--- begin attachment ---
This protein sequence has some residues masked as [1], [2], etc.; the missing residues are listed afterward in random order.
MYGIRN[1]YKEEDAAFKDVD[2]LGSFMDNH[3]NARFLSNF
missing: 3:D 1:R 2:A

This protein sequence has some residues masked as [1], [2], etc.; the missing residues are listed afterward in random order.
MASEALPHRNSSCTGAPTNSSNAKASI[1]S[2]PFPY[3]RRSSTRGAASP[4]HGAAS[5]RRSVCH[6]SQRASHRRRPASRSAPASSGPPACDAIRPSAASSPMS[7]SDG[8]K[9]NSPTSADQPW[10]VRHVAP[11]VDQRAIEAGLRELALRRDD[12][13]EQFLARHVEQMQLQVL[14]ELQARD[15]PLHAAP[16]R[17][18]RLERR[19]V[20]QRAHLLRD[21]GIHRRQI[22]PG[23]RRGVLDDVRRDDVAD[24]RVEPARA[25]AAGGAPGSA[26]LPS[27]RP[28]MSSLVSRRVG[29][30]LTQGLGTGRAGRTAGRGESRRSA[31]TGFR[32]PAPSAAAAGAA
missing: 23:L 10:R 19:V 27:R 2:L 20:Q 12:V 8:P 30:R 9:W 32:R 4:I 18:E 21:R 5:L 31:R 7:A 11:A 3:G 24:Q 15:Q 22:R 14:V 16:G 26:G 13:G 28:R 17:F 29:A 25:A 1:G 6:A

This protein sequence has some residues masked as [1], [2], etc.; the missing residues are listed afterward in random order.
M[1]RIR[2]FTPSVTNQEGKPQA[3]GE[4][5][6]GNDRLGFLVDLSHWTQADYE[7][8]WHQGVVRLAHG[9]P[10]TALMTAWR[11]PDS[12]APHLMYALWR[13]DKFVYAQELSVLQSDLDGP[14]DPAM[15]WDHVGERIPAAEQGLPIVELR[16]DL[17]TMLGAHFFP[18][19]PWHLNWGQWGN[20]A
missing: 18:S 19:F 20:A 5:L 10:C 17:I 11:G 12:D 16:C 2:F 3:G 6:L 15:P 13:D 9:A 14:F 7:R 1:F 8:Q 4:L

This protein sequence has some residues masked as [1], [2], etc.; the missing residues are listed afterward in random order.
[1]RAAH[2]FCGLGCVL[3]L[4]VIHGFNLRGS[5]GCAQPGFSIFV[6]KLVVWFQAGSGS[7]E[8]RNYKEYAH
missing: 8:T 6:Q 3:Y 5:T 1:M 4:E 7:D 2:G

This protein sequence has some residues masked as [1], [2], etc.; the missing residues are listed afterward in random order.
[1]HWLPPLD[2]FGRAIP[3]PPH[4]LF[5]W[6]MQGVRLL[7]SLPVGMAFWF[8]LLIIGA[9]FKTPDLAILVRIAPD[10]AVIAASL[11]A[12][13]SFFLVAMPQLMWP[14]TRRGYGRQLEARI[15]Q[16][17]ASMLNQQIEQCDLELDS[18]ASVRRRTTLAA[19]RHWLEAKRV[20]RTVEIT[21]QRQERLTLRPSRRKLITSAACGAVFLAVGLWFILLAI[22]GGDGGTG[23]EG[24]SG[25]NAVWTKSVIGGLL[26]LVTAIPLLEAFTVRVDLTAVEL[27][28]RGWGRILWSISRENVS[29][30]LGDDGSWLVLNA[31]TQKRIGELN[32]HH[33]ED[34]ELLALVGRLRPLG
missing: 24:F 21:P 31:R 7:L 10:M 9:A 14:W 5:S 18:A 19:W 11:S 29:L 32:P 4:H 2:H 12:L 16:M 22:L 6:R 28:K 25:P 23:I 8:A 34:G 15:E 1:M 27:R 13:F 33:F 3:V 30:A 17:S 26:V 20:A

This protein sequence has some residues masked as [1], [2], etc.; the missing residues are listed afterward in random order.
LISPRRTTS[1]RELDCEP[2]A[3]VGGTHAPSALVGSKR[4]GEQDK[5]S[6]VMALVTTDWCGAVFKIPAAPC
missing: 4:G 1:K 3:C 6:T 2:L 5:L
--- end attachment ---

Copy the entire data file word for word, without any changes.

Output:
This protein sequence has some residues masked as [1], [2], etc.; the missing residues are listed afterward in random order.
MYGIRN[1]YKEEDAAFKDVD[2]LGSFMDNH[3]NARFLSNF
missing: 3:D 1:R 2:A

This protein sequence has some residues masked as [1], [2], etc.; the missing residues are listed afterward in random order.
MASEALPHRNSSCTGAPTNSSNAKASI[1]S[2]PFPY[3]RRSSTRGAASP[4]HGAAS[5]RRSVCH[6]SQRASHRRRPASRSAPASSGPPACDAIRPSAASSPMS[7]SDG[8]K[9]NSPTSADQPW[10]VRHVAP[11]VDQRAIEAGLRELALRRDD[12][13]EQFLARHVEQMQLQVL[14]ELQARD[15]PLHAAP[16]R[17][18]RLERR[19]V[20]QRAHLLRD[21]GIHRRQI[22]PG[23]RRGVLDDVRRDDVAD[24]RVEPARA[25]AAGGAPGSA[26]LPS[27]RP[28]MSSLVSRRVG[29][30]LTQGLGTGRAGRTAGRGESRRSA[31]TGFR[32]PAPSAAAAGAA
missing: 23:L 10:R 19:V 27:R 2:L 20:Q 12:V 8:P 30:R 9:W 32:R 4:I 18:E 21:R 5:L 31:R 7:A 11:A 3:G 24:Q 15:Q 22:R 14:V 16:G 26:G 13:G 28:R 17:F 29:A 25:A 1:G 6:A

This protein sequence has some residues masked as [1], [2], etc.; the missing residues are listed afterward in random order.
M[1]RIR[2]FTPSVTNQEGKPQA[3]GE[4][5][6]GNDRLGFLVDLSHWTQADYE[7][8]WHQGVVRLAHG[9]P[10]TALMTAWR[11]PDS[12]APHLMYALWR[13]DKFVYAQELSVLQSDLDGP[14]DPAM[15]WDHVGERIPAAEQGLPIVELR[16]DL[17]TMLGAHFFP[18][19]PWHLNWGQWGN[20]A
missing: 18:S 19:F 20:A 5:L 10:C 17:I 11:G 12:D 16:C 2:F 3:G 6:L 15:P 13:D 9:A 14:F 7:R 1:F 8:Q 4:L

This protein sequence has some residues masked as [1], [2], etc.; the missing residues are listed afterward in random order.
[1]RAAH[2]FCGLGCVL[3]L[4]VIHGFNLRGS[5]GCAQPGFSIFV[6]KLVVWFQAGSGS[7]E[8]RNYKEYAH
missing: 8:T 6:Q 3:Y 5:T 1:M 4:E 7:D 2:G

This protein sequence has some residues masked as [1], [2], etc.; the missing residues are listed afterward in random order.
[1]HWLPPLD[2]FGRAIP[3]PPH[4]LF[5]W[6]MQGVRLL[7]SLPVGMAFWF[8]LLIIGA[9]FKTPDLAILVRIAPD[10]AVIAASL[11]A[12][13]SFFLVAMPQLMWP[14]TRRGYGRQLEARI[15]Q[16][17]ASMLNQQIEQCDLELDS[18]ASVRRRTTLAA[19]RHWLEAKRV[20]RTVEIT[21]QRQERLTLRPSRRKLITSAACGAVFLAVGLWFILLAI[22]GGDGGTG[23]EG[24]SG[25]NAVWTKSVIGGLL[26]LVTAIPLLEAFTVRVDLTAVEL[27][28]RGWGRILWSISRENVS[29][30]LGDDGSWLVLNA[31]TQKRIGELN[32]HH[33]ED[34]ELLALVGRLRPLG
missing: 24:F 21:P 31:R 7:L 10:M 9:A 14:W 5:S 18:A 19:W 11:S 29:L 32:P 4:H 2:H 12:L 16:M 22:L 6:R 28:K 25:P 23:I 8:A 34:G 15:E 1:M 27:R 13:F 33:F 3:V 30:A 17:S 26:V 20:A

This protein sequence has some residues masked as [1], [2], etc.; the missing residues are listed afterward in random order.
LISPRRTTS[1]RELDCEP[2]A[3]VGGTHAPSALVGSKR[4]GEQDK[5]S[6]VMALVTTDWCGAVFKIPAAPC
missing: 4:G 1:K 3:C 6:T 2:L 5:L